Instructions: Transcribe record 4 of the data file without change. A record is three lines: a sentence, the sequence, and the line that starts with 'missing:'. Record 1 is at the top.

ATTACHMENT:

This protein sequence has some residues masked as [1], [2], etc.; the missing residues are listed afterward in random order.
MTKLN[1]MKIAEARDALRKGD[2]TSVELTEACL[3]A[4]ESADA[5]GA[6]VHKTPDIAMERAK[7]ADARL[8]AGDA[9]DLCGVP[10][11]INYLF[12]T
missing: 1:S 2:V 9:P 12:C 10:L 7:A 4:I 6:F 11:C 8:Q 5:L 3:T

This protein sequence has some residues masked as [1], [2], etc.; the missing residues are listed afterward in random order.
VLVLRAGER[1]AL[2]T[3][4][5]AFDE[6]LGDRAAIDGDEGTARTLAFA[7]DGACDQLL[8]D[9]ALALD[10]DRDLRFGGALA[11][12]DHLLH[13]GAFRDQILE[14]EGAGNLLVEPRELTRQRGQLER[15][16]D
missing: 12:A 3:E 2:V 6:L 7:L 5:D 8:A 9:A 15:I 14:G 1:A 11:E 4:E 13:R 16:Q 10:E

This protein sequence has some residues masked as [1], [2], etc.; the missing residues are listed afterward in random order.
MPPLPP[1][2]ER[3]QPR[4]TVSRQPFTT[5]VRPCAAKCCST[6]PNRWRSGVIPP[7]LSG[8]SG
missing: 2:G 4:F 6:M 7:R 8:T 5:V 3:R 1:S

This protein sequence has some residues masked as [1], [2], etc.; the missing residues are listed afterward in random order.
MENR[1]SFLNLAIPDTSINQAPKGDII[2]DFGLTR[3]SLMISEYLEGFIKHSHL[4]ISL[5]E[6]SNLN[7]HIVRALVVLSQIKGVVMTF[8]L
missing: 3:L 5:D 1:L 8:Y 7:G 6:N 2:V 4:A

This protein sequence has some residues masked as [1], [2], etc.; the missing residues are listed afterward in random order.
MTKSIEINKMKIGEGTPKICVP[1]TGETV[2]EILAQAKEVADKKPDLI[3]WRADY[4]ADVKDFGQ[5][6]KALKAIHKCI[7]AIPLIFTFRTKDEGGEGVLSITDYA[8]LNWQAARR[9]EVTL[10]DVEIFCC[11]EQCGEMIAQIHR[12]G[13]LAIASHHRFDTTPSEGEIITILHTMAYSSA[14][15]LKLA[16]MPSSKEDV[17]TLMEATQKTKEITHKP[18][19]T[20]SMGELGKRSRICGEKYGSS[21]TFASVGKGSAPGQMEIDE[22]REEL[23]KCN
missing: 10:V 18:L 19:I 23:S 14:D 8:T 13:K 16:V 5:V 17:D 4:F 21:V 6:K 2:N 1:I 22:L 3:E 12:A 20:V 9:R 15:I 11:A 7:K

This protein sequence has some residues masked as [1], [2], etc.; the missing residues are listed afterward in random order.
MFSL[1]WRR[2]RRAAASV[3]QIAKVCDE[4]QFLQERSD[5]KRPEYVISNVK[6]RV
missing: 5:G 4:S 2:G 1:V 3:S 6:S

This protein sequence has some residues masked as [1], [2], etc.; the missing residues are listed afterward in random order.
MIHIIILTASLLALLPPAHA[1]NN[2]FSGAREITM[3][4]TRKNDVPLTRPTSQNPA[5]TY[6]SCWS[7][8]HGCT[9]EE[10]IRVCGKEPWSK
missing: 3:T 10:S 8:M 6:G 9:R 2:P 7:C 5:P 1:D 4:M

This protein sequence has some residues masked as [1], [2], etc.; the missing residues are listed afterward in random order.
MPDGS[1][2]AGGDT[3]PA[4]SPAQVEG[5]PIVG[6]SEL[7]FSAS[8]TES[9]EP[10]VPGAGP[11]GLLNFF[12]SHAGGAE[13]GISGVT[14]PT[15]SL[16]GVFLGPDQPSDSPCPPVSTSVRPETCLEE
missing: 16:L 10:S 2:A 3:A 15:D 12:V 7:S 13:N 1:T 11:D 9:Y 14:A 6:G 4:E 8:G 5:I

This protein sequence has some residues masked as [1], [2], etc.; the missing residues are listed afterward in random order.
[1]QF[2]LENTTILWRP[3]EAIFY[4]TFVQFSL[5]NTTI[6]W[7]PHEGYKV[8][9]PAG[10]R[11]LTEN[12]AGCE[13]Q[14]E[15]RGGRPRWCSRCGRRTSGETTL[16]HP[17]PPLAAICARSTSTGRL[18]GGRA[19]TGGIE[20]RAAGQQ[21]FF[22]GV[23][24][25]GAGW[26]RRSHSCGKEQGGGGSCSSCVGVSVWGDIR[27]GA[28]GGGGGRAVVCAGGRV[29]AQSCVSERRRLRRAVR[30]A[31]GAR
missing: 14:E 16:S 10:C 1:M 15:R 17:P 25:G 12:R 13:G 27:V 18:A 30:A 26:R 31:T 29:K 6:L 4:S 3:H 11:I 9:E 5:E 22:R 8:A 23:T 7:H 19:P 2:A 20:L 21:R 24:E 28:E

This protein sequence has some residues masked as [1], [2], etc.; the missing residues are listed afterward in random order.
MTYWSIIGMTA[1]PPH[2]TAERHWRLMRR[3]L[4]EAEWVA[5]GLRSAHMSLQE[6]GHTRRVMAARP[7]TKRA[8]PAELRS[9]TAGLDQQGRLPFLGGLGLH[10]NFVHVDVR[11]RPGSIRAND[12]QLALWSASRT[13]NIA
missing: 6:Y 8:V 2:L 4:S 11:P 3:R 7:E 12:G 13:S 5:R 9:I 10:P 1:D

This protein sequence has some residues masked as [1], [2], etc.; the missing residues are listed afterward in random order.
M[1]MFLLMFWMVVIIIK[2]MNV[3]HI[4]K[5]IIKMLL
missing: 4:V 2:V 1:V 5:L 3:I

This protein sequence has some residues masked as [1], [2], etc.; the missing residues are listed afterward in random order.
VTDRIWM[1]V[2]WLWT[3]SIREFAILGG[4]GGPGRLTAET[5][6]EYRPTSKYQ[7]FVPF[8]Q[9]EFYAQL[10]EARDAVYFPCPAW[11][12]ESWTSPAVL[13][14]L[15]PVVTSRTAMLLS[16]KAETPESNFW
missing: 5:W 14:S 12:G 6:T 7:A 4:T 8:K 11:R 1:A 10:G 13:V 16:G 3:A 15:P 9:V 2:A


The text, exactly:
This protein sequence has some residues masked as [1], [2], etc.; the missing residues are listed afterward in random order.
MENR[1]SFLNLAIPDTSINQAPKGDII[2]DFGLTR[3]SLMISEYLEGFIKHSHL[4]ISL[5]E[6]SNLN[7]HIVRALVVLSQIKGVVMTF[8]L
missing: 3:L 5:D 1:L 8:Y 7:G 6:N 2:V 4:A